Egyptian people are physically beautiful: shades of tan skin and these beautiful, almost clear eyes. They are also so incredibly warm. Even the ones who hassle you in the streets possess an underlying kindness. If you are a woman, you must be prepared that you will not have the same liberties as you have in America. For example, one evening room service brought the wrong pasta dish to my friend (not what she ordered). When she raised it with the waiter, instead of correcting the error, he said, very nicely, “this is pasta is good. You will like it. Eat this pasta.” Similarly, at a perfumery, the salesman became outwardly irate with me because I changed my mind about an order. He also tried to insist that me and my friend use one credit card instead of two. You will only see men working most jobs out of the home- even jobs that are traditionally held by women in the United States (flight attendants, restaurant servers, housekeepers at the hotels, etc.). I actually loved some elements of the male-dominated culture – like dressing conservatively – but it was an adjustment to not speak up for myself a few times when I wanted to.
- This is not a solo or even a duo trip.
As much as I have traveled I would not travel to Egypt alone or even with one other person. This trip is best done with a group. I travelled with Up In the Air Life (upintheairlife.com)
- Go knowledgeable about Egypt’s history.
Your trip will be even better if you have an in-depth knowledge of the history and magnificence that you will see. Seeing ancient ruins and tombs is one thing; realizing that time, people and context surrounding them takes the experience to a different level. Even better, hire an Egyptologist or knowledgeable guide who can explain the significance of everything that you are seeing.
- Dress appropriately.
I firmly believe that when you are in someone else’s country, you should respect their culture. Women’s knees and shoulders should be covered (unless you are in a hotel). I also chose to cover my head most times.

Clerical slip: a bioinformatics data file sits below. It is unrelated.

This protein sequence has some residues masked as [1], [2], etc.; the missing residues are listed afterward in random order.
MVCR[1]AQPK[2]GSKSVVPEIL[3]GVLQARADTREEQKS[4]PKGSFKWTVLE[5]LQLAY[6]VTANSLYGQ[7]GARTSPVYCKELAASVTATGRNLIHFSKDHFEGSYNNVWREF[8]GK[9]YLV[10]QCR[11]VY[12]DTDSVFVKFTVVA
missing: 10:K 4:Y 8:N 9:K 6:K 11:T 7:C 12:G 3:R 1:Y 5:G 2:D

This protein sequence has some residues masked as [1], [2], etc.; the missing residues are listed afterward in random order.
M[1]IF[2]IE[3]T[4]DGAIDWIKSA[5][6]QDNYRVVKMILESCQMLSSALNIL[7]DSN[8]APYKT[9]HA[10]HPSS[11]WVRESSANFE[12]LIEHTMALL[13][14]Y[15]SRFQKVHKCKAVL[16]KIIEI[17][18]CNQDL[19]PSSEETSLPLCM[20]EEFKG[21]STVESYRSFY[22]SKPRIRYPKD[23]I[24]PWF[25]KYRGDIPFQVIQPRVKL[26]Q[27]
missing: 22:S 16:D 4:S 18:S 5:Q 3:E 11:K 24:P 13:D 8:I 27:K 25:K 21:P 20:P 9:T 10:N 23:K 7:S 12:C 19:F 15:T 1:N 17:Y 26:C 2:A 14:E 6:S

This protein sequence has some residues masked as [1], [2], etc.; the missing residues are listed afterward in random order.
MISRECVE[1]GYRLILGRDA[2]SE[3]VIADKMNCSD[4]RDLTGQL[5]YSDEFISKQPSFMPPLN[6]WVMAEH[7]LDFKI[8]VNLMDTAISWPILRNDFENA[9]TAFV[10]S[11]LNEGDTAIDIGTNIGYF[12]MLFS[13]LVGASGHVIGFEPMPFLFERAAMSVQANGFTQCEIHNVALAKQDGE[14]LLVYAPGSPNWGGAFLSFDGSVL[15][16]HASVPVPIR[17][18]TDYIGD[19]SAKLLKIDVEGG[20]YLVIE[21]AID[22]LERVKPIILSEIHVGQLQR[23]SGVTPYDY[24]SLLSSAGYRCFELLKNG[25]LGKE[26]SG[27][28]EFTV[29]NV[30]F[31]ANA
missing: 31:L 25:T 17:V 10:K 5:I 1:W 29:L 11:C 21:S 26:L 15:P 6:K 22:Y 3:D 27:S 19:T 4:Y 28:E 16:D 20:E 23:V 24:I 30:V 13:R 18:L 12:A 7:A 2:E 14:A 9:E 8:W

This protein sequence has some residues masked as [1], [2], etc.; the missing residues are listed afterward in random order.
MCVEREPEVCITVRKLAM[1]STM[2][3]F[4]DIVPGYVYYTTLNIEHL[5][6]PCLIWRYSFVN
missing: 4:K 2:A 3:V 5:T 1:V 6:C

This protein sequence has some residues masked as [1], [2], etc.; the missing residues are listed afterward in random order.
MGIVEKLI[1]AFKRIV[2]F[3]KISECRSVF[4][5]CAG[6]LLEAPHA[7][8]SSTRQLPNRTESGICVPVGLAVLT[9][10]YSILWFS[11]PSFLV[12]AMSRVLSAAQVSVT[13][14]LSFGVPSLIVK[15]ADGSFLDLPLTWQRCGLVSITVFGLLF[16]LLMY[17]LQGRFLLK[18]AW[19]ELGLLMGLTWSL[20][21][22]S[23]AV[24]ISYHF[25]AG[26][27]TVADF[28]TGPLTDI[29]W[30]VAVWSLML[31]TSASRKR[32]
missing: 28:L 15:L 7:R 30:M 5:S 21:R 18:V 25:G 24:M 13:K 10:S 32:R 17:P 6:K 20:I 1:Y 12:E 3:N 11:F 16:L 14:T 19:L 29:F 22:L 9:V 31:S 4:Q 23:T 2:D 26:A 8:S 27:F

- Egyptians do see us as their people
As a Black person, there is a definite feeling of coming home when you are in Egypt. The residents seem genuinely happy to see you and greet you as if you are a relative. Moreover, everything about Egyptians reminded me of my Sistas and Brothas at home. One of my greatest memories is seeing the way the men dance. It reminded me so much of the break-dancing battles from the 80s.
A Few Tips
- Don’t go to Egypt without spending some days cruising down the Nile. Just don’t-
- Ride a Felucca
- Visit the Nubian Village (you will most definitely feel at home)
- If you don’t engage the hagglers (don’t start conversation or make eye contact) you will fare much better.
- When someone says that there is no cost to something—it’s not true. There is always a cost.
- Security is tight in Egypt. Most tours have a security guard touring with the group; your tour bus will oftentimes have a police escort; and it is not uncommon to see armed police officers everywhere.
Visiting Egypt is not a relaxing vacation. It isn’t your summer fling or a fun one-night stand. It is dating your soul-mate. You will fall in love; you will be challenged and moved; you will grow; and you will never ever forget him.
*for more pictures on Randi B.’s various travels follow her at Randi__B (Randi *underscore *underscore B)
My intention is for Black people to love themselves and each other. It sounds somewhat silly, I guess; but oftentimes my people are overwhelmed with negative images, bad news, and stereotyped characters about us. I’d like to flip that script. I’d like to remind us, as often as I can, how incredible we are. Read more